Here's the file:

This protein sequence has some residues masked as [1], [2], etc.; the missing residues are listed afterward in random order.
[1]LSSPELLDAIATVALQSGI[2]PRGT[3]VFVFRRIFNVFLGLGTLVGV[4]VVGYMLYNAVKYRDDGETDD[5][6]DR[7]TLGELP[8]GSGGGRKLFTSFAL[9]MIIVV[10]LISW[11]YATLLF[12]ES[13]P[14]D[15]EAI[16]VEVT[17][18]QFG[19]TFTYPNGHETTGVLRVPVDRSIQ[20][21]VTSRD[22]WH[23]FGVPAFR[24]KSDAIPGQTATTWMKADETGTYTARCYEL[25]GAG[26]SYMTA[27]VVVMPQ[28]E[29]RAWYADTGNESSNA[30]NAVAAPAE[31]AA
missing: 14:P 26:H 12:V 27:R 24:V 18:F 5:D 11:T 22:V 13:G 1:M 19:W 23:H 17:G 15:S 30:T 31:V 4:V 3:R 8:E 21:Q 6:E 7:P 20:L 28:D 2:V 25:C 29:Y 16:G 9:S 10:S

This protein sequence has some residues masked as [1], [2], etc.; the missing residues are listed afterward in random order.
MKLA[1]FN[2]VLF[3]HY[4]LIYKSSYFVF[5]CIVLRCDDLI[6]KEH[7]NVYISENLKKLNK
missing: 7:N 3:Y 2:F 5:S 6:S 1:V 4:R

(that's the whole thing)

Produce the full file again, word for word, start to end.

This protein sequence has some residues masked as [1], [2], etc.; the missing residues are listed afterward in random order.
[1]LSSPELLDAIATVALQSGI[2]PRGT[3]VFVFRRIFNVFLGLGTLVGV[4]VVGYMLYNAVKYRDDGETDD[5][6]DR[7]TLGELP[8]GSGGGRKLFTSFAL[9]MIIVV[10]LISW[11]YATLLF[12]ES[13]P[14]D[15]EAI[16]VEVT[17][18]QFG[19]TFTYPNGHETTGVLRVPVDRSIQ[20][21]VTSRD[22]WH[23]FGVPAFR[24]KSDAIPGQTATTWMKADETGTYTARCYEL[25]GAG[26]SYMTA[27]VVVMPQ[28]E[29]RAWYADTGNESSNA[30]NAVAAPAE[31]AA
missing: 14:P 26:H 12:V 27:R 24:V 18:F 5:D 11:T 22:V 13:G 1:M 19:W 23:H 17:G 15:S 30:T 31:V 4:V 3:R 8:E 21:Q 6:E 7:P 20:L 28:D 2:V 25:C 29:Y 16:G 9:S 10:S

This protein sequence has some residues masked as [1], [2], etc.; the missing residues are listed afterward in random order.
MKLA[1]FN[2]VLF[3]HY[4]LIYKSSYFVF[5]CIVLRCDDLI[6]KEH[7]NVYISENLKKLNK
missing: 7:N 3:Y 2:F 5:S 6:S 1:V 4:R